First-Class Board and Neatly
Furnished Rooms at
Moderate Prices.
Cafe—Riverside and Bridge
Hotel—Riverside Avenue
Under One Management.
FRANK   MILLER
GENERAL TRANSFER AND DRAYAGE
Good Dry Wood Delivered to
Any Pari of the City.
PHONE 64
GRAND FORKS AND COLUMBIA, B. C.
H.   L.   N EWETT
EXPRESS AND LIVERY
All Kinds uf 'IVninliiKlDoiie.
n)iiH|uone. Kin c
•"Lmvb Orders at I E'V*' ! Dru« s«or«. Grand Forks,)
-Leave urae™ at | Hodson's Store, Columbia, or
Riirs of.alllKlnds for Hire
RING UP STABLE, PHONB BUS
A Published Every Tuesday and Friday Evenings at Orand Forks and Columbia, B.C., by
Q. A. EVANS
SUBSCBIPTION bates:
One Tear $2.00 I Three Months....$ .50
Six Months   1.00 [ One Month     .20
Advertising rates furnished on application.
Legal notices. 10 and 5 cents per line.
Address all communications to
Thb Evknino Sum, Columbia,H. C.
*Phonk 55.
TUESDAY, DECEMBER 16, 1902
In a column editorial in last Saturday's issue of the Neivs-Gazette we
learn that whatJGrand Forks wants
for its next mayor is "a man who is
true to himself." That may be the
exact description of our present
mayor; but what the taxpayers of
Grand Forks and Columbia require
in their coming mayor is a man who
is true to his pledges and to his position. The man's personalginterests
should not be the only things
boosted.
Judas had a plan for a new party.
The result is recorded in Matthew,
xxvii, 5: "Judas went and hanged
hiniS3lf." Ever since that day
organizers of new parties have hanged
themselyes—politically.
The C. P. R. has at present 29-,
000 employes on its payroll. The
number will be increased to 35,000,
as the western section is gradually
being enlarged.
None of the politicians appear to
be anxious to trust' their necks in
Mayor Holland's Noose-Gazette.
Japan cxcluldes British subjects
from the Japanese Klondike. When
British Columbia wants to exclude
the Japs, Ottawa, the C. P. R. and
Chamberlain howl about imperial
interests.
KETTLE RIVER DISTRICT
In speaking of the new mining
district at the head of Kettle river,
the Rossland Miner says:
"The discovery during the past two
years of comparatively high-grade
free milling gold ore near the headwaters of Kettle river has aroused
attention of eastern capitalists, who
are sending out mining engineers
and others versed in mineralogy to
ascertain whether the country is as
rich as reported.
"The country about the headwaters
of Kettle river is practically a new
country, not having been thoroughly prospected up to within the past
few years. In conseqnence transportation facilities are very meagre.
The belt, however, is said to be very
rich. Free milling gold and silver-
lead ores predominate, although it
instated that discoveries of other
valuable minerals have been made
from time to time."
The metal bearing districts constantly being discovered in the north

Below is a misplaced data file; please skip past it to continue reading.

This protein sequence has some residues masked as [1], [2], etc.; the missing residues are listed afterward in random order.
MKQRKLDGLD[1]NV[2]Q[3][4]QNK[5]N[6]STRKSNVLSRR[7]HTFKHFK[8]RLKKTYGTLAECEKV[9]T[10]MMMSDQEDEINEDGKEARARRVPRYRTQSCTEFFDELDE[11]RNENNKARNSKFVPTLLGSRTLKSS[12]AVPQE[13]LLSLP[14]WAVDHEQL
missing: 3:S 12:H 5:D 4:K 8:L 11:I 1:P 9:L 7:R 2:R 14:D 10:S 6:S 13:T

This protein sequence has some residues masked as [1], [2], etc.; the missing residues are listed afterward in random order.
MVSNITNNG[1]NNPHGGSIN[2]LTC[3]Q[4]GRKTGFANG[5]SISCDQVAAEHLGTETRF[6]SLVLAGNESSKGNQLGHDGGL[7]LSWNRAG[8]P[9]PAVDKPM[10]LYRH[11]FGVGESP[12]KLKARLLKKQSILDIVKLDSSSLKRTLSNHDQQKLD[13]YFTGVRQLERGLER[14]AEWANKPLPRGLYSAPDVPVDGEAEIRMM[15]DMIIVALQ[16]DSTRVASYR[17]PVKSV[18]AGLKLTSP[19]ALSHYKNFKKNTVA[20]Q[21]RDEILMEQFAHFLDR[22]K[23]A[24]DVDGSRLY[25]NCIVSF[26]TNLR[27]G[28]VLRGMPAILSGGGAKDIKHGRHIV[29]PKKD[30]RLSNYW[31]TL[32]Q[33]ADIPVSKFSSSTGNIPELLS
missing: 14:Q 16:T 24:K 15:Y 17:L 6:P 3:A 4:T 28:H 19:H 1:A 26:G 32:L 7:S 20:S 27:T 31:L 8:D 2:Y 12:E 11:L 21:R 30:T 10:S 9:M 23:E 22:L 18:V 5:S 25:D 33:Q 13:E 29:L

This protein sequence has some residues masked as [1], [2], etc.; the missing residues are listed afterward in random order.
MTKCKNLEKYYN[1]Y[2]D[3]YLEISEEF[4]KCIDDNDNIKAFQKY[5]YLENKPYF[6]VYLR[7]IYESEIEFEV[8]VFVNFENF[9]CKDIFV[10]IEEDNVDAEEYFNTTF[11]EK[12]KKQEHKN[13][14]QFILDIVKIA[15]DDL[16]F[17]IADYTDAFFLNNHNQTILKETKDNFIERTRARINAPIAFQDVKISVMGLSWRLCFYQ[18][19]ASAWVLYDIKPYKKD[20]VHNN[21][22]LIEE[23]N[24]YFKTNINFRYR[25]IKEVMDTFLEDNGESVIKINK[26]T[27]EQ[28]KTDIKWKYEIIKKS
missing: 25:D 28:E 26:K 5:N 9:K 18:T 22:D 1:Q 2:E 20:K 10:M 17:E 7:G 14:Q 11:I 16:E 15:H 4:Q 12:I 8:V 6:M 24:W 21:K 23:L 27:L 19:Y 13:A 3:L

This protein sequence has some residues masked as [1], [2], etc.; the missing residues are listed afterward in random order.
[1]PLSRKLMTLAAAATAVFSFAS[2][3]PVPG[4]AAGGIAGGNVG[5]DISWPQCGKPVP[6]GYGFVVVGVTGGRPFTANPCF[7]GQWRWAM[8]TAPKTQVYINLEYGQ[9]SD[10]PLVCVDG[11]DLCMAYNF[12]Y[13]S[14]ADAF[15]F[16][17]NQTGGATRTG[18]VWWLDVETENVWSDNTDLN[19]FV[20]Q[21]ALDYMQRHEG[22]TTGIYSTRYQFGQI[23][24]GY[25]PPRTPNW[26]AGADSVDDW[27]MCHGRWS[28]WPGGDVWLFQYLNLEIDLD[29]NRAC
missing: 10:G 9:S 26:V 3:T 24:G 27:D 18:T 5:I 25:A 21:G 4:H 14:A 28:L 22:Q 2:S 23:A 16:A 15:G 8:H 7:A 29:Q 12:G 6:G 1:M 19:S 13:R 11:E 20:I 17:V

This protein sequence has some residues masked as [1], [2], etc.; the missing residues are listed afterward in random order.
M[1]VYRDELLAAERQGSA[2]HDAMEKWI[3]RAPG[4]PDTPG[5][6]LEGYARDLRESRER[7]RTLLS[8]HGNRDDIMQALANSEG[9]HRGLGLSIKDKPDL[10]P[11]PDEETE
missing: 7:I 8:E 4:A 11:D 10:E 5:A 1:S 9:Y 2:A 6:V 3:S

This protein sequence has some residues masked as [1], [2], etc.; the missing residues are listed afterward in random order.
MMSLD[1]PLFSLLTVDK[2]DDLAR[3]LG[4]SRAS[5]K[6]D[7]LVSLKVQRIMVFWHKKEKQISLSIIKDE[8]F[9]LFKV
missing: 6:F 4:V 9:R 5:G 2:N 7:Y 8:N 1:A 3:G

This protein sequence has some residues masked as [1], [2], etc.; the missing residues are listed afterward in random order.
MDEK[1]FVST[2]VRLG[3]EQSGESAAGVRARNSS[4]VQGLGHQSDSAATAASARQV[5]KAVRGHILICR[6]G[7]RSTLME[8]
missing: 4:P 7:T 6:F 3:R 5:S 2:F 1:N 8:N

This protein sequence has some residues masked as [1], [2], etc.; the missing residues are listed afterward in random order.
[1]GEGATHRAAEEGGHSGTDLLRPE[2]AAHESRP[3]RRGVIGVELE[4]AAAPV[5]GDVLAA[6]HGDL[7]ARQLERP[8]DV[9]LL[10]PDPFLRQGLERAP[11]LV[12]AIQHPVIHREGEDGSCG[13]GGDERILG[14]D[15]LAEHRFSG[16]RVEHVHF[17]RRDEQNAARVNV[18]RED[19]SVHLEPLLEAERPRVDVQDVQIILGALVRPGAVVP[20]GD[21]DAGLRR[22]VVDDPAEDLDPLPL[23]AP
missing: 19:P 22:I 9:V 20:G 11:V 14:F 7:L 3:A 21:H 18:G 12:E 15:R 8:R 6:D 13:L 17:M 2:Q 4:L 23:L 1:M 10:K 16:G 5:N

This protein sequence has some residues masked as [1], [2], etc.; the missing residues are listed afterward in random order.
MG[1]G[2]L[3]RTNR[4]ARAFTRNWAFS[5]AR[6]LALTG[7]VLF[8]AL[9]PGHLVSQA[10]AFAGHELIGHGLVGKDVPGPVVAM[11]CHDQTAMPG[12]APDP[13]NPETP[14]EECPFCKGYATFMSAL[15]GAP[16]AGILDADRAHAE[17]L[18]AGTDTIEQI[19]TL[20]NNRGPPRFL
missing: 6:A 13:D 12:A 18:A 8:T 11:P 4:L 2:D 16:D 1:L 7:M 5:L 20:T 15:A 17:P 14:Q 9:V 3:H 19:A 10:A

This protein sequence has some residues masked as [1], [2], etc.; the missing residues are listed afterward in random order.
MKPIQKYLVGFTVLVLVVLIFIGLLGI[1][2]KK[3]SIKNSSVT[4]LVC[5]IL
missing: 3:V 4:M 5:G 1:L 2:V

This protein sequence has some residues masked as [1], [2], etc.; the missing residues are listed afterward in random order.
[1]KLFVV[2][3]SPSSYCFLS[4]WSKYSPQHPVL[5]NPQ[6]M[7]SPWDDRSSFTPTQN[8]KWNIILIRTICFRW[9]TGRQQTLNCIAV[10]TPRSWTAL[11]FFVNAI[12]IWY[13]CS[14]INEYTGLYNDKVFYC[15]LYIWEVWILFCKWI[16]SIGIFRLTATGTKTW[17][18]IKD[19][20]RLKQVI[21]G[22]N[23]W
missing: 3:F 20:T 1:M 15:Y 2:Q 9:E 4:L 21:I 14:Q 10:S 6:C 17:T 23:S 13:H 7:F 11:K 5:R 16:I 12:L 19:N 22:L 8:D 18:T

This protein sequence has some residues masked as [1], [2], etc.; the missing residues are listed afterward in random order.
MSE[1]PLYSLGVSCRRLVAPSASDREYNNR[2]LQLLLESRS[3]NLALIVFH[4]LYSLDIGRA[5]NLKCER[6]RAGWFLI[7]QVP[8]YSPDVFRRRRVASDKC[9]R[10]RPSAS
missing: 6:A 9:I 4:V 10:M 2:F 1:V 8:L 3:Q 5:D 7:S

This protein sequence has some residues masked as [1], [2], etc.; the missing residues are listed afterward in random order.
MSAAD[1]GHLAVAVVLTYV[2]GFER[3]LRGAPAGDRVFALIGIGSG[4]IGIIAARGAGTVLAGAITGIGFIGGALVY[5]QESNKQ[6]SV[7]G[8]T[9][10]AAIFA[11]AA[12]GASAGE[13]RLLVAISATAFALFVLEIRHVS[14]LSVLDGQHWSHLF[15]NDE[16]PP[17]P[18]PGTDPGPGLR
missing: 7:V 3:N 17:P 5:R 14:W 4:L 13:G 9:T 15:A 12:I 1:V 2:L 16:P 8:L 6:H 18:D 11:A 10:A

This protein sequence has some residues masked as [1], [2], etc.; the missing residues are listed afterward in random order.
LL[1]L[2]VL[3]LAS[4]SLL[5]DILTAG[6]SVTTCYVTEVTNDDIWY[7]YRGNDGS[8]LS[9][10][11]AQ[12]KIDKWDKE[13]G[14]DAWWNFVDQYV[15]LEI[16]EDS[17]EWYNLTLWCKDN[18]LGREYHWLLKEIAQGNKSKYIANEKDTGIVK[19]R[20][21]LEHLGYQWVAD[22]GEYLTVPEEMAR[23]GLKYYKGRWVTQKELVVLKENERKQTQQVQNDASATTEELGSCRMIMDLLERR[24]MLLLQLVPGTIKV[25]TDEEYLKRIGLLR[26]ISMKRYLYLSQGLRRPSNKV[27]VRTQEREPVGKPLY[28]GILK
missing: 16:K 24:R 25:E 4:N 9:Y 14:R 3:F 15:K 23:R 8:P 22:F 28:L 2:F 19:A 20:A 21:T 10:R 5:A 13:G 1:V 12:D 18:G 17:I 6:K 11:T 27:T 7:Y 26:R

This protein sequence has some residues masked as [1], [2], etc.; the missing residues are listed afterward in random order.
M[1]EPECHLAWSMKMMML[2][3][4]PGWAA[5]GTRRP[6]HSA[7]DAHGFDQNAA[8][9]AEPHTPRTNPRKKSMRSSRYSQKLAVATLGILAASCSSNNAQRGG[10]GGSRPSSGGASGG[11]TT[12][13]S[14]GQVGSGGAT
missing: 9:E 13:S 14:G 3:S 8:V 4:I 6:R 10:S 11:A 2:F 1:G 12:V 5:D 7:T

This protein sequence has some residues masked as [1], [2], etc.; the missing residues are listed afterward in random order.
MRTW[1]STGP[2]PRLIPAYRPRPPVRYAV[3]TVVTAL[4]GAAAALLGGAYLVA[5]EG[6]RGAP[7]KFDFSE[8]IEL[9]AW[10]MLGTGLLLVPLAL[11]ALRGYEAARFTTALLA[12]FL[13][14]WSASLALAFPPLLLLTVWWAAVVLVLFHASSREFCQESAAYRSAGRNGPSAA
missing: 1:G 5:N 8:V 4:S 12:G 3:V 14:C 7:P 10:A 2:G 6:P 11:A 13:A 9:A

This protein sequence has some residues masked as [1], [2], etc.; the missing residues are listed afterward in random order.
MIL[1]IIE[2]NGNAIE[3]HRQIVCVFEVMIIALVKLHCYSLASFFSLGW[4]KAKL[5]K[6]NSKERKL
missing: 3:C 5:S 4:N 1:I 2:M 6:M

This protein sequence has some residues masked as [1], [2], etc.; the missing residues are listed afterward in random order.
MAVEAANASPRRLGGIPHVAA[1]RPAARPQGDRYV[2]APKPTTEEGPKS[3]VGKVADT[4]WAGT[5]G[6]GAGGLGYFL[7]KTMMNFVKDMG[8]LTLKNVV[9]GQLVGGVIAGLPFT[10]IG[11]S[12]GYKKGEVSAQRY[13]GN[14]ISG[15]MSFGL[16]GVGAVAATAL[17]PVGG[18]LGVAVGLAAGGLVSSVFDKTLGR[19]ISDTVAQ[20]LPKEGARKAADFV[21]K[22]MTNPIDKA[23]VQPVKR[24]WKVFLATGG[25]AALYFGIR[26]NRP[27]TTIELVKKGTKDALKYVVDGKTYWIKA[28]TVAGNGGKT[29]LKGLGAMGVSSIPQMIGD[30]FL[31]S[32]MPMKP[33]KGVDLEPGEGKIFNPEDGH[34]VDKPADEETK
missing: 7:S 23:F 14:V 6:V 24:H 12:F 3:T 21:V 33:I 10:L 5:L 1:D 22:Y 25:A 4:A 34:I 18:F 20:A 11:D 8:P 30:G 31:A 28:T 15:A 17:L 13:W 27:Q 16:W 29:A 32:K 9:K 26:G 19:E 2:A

west cannot fail but impress one
with the wonderful future ahead of
this western country. Providence
has stored its metal wealth in prodigal abundance throughout the length
and breadth of this magnificent land
and the energy of the race bids fair
to make the most of what providence has so bountifully bestowed.
One really does not need a prophetic vision to foresee the future
asapplied to mining. Common
sense, backed by a reasonable investigation of the country's resources, is all that is needed to impress the fact of coming greatness
upon every mind.—Rrpublic Standard.
SUNSET SAUNTERINGS
A conservative estimate places
the total shipment of ore from Republic during the past sixty days at
3000 tons. This does not include
the ore shipped from the California
mine, which was nearly 500 tons.
An inquest on the body of the late
Thomas Begley was held in Coroner
Westwood's office yesterday. On
account of lack of testimony the,
jury did not return a verdict, and
the case was adjourned,until tonight,
when expert evidence will be intro-
dued. ,-■   ■
The skating rink is being flooded
nightly, and some good ice has already been obtained. Manager
Donaldson expects to have the ice
in first-class condition for skating by
latter end of this week.
It is expected that the Cascade
power will again be turned on this
evening, and that one of the furnaces which were allowed to go cold
at the Granby smelter last week will
be blown in tomorrow.
Chief Electrician. Lane, of the
Granby smelter, and staff have been
busy this week raising the pole line
between the power house and the
transformer building. The dumping of slag along the line necessitated
a raise of about twenty feet.
Colin McKinnon, a mining expert, left today for Jerome, Ariz.,
after a short visit in this city with
his cousin, P. D. McDonald, of the
Pacific hotel.
Fred Bouchard, an old smelter
employe, left yesterday for a visit
to his. old home.in Montreal.
Herman. Hilliard -left yesterday
for a vfmt to Spokane.
Ed Taylor, the well known rancher, who has been seriously ill from
blood poisoning, is gradually recovering.
The RosslandAfirW speaks very
highly of the "Otner People's
Money" company, which will fill
an engagement at the Bided opera
house Thursday night, Dec. 18.
"Peck's Bad-Boy" will shortly
make his appearance at the Biden
opera house.
The Great Northern railway has
established au agency in Columbia.
Geo. W. Floyd has purchased a
bunch of fine milch cows from John
Manly.
J. D. Sears Sr. and Charlie Sears
have begunNlumbering on their north
fork timber limits, just north of
Volcanic city. They will cut two
million feet for Lequime & Co., of